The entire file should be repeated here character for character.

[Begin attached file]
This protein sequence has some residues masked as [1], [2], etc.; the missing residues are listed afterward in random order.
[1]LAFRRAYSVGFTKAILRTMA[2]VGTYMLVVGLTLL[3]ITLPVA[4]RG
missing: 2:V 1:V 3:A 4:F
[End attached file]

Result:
This protein sequence has some residues masked as [1], [2], etc.; the missing residues are listed afterward in random order.
[1]LAFRRAYSVGFTKAILRTMA[2]VGTYMLVVGLTLL[3]ITLPVA[4]RG
missing: 2:V 1:V 3:A 4:F